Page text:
On Thursday, 26 November the presidents of France and Brazil came out with a joint statement that rich(er) countries must immediately boost aid for developing nations in efforts towards climate change mitigation and adaptation. They lauded this as an essential key to obtaining a viable agreement in Copenhagen next month.

Brazilian President, Luiz Inacio Lula da Silva, invited his counterparts in countries straddling the Amazon Basin to meet in Manaus in order to come to a consensus about their views on climate change-related issues in the area (France was also invited since its overseas department of French Guyana is located in the Amazon region). Representatives from Brazil, France, Peru, Colombia, Ecuador, Venezuela, Bolivia and Guyana all participated in the summit. President Nicolas Sarkozy came from France for the meeting with the President of Brazil, but the only other South American president to take part in the Manaus Summit was Bharrat Jagdeo of Guyana.

Brazil, which has pledged to cut its greenhouse gas emissions by between 36.1 and 38.9 percent from projected 2020 levels, has been seeking a growing role in climate talks and wanted to forge a common position of Amazon countries to take to Copenhagen. Brazilian presidential spokesman, Marcelo Baumbach, stated that for Brazil “it is essential that the Amazon region takes part in the December conference with a cooperative and convergent proposal.”

To this point, during the Summit, representatives agreed to the position that “developing countries should also contribute to addressing the global climate change through mitigation actions according to their national conditions, supported by international funds.” This kind of statement moves beyond Kyoto because it tentatively allows for proposals that require binding targets on developing countries, so long as the developed world helps them financially and through technology transfer.

Even though French President Sarkozy was representing French Guyana during the Manaus summit, as the leader of a developed nation, he spoke from that role as well. During a press conference after the meeting, he hailed China’s new proposals on combating global warming as “extremely encouraging.” He welcomed the USA’s target (announced Tuesday, 24 November) to reduce its emissions 17 percent by 2020 from 2005 levels.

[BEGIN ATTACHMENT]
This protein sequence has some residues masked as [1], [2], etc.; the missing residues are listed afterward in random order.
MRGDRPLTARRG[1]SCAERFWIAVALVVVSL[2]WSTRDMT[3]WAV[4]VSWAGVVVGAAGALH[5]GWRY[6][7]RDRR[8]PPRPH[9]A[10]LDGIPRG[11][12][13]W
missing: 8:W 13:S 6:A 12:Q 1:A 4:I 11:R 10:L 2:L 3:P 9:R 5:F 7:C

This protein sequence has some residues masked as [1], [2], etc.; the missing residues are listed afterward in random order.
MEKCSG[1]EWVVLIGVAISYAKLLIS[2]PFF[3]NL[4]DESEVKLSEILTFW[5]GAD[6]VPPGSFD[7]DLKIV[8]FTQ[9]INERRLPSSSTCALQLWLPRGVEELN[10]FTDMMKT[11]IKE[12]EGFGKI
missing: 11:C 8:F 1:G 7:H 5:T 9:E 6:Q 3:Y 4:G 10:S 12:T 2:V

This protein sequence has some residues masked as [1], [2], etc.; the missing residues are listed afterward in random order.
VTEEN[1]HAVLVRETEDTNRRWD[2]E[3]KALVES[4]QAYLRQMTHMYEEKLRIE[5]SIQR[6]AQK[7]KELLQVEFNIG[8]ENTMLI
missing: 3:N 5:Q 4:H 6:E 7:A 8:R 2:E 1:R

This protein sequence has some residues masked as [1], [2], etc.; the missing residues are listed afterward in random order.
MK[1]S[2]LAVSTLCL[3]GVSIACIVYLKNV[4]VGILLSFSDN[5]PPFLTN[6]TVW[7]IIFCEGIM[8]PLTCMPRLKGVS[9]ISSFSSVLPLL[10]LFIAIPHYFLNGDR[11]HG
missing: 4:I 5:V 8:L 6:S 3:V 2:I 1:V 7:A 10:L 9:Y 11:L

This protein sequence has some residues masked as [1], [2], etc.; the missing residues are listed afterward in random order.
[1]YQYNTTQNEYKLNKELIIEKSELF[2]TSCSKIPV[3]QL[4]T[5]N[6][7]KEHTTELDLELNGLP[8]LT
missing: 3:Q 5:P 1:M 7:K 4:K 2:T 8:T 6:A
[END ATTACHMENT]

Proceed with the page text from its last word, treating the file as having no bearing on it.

Sarkozy used the examples of the recent proposals put forth by the United States and China towards binding targets as hallmarks of how nations that had not played a strong role in Kyoto were rising to the challenge in this next round of negotiations and really understanding the threats posed by climate change. “The latest statements by Barack Obama and China’s leaders are extremely encouraging in making Copenhagen a success,” Sarkozy said.

Climate negotiators have made little visible progress in sorting out the mechanisms by which rich countries should help poorer ones fight global warming. The European Union states that the cost to help developing nations fight global warming is about $100 billion annually. But developing countries say rich countries should pay between 0.5 percent and 1 percent of their gross domestic product.

Brazil has opened an investment fund to help conservation in the Amazon rainforest but insisted donor countries would have no say in the details of the use of funds. “The poor need to be supported without any country giving up its sovereignty,” Lula said.

20% of GHG emissions come from forest change and destruction annually. Thus, in this round of negotiations it is key to include specific provisions and mechanisms that address forest preservation (which was left out of Kyoto). Inroads are being made via the REDD (Reducing emissions from deforestation and degradation in developing countries) proposal.

“We need numbers, not only to reduce the temperature. Copenhagen also needs to provide funds from developed countries for developing countries,” said Sarkozy. “That needs to happen now,” he emphasized.

Climatico (Kelly McManus and Jennifer Helgeson) will be reporting on the progress of REDD during the course of the Copenhagen climate negotiations. They will offer an introduction to understanding REDD. Jennifer will also continue reports on French climate policy throughout the negotiations.

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